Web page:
Everyone in this house is fast asleep, except, as usual, me.
I can't sleep yet. I have too many thoughts in my head that have been rolling around over and over again since we left Utah. I think the only solution is the get them out so I can move on to the next mountain of thoughts I have to process.
So, right now I'm just going to write about my perspective of the incredibly beautiful, sad, difficult, and uplifting events of the past week.
Let's start at last Saturday, the 17th.
No, let's start a little sooner than that.
Early in January, the 6th, actually, Sam came home unexpectedly early from teaching a class for a mutual group. I came out of our room and asked what was up and he just looked at me, choked up, and said, "my sister is dying and she only has a few days to live."
That is when our world pretty much stopped. We spent the next 11 days focusing every available ounce of energy and time (and most of the unavailable energy and time) on worrying, praying for and trying to find ways to help family. We made a fast trip to Utah for Sam to see Becky and say good-bye to her. I don't want to share the details of that trip because they don't belong to the internet, but they were moments that will be precious to both Sam and me forever. We kind of went through the motions of doing what we absolutely had to do to keep the house rolling and our sanity intact. Our phones were on the highest volume and next to us at all times so we wouldn't miss anything important.
Then, on the 17th, Sam's mom, Gretchen called and let us know that Becky had passed. We thought we would be relieved as we had both been worried that Becky might be hurting and neither of us to could really bear that thought. But, instead of relief, we were just sad. So very sad.
As we were taking in our sorrow, I got online and very quickly I was informed that Becky was trending on facebook. Wow. I took a picture of it with my phone because I wanted to make sure I could share it with family. (Aside fact: I can't figure out how to do screen shots on my cell phone. I can do them with my cheek on accident when I don't want to all day, but I can't, for the life of me, figure out how to do one on purpose.)
Fast forward now, to 2 days ago, Wednesday. The state memorial service for Becky was Thursday morning, so we needed to leave Wednesday. However, Sam had a court thing and I had a board meeting, so, we were leaving in the evening. We had been planning on staying in a hotel, but my niece Hannah, Gretchen both kindly suggested we stay over at Stan and Becky's house. I was a little (a lot) nervous about that idea, but, I told myself it was time to be brave and do something hard and scary and outside my comfort zone. So, we (okay, I) drove to Provo that night while the kids and Sam slept. Sam was awake here and there, but, he has been exhausted, so I wanted him to sleep. As we drove, I listened to music, sang way too loudly, and lived in my head with way too many big thoughts that I'm still sorting out. We got there later and everyone just flopped into bed and fell asleep. Except, of course, for Henry. He felt like it was party time. So, I stayed up with him.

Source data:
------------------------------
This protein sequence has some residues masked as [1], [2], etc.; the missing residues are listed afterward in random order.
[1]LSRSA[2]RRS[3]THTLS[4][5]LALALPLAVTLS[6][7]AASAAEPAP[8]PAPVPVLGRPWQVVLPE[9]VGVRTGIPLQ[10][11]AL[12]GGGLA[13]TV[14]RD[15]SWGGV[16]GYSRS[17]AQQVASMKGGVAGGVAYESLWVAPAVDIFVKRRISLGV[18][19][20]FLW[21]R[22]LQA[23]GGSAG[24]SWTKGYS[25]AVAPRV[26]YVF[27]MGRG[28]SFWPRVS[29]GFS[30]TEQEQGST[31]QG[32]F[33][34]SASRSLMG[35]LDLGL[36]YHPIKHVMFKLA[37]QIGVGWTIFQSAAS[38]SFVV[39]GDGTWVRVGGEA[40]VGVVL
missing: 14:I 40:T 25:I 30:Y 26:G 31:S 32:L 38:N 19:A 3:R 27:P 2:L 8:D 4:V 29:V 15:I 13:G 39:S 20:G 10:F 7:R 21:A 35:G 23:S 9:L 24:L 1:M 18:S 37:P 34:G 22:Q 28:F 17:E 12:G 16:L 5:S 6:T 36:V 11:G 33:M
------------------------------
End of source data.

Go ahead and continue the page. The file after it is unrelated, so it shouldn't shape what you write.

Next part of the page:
About 4 hours later, I woke up. It was 5am and I had decided the night before that I needed to run for Becky. So, I got out of bed and tip toed out the door. The Lockharts live on a steep hill, so the beginning of the run was pretty easy (if you like your knee caps jostled off, hee hee). It was still night outside, but the streets were well lit. It was freezing and I had forgotten my gloves, so the pain of my hands kept me moving at a quick pace. I managed to scare the crap out of a fellow runner as I made my descent down that hill. That was fun. I ran exactly a mile, where I landed in front of a church. I took a moment to take a crappy picture. See that white stuff on the right? That is my breath. It was cold. So cold.
I turned around and ran back. That uphill was a bear! I probably would have wussed out and walked, but, there was a guy hanging out on the side of the road who was making me nervous, plus, the security detail for the Lockharts wasn't quite available to save me where I was, and, just in case he was a serial killer who only hunted short, ginger runners, I decided I should attempt to sprint up the hill. I reached the top and my run for Becky was done. Two frigid, hilly miles. I hope she was amused.
As soon as I got back, I cleaned up and got dressed. We had a drive to make and we needed to drop our little kids off with my family. My cousin in law (okay, that is annoying, she's my cousin, okay?) Bree took Xander, Oz and Henry for the day while Sam and I took Belle and Buddy with us to the Capitol Building.
Sam drove this morning because I get ragey when I drive in Utah and I think he didn't want me to go to jail before noon. Solid call on his part. As he drove, I was trying to get a shot of the Utah electronic billboards. They kept rotating a picture of Becky on it and I wanted to get a shot. (Fun fact: Over the course of 2 days, we saw Becky on the billboards 24 times. It was really amazing to see.)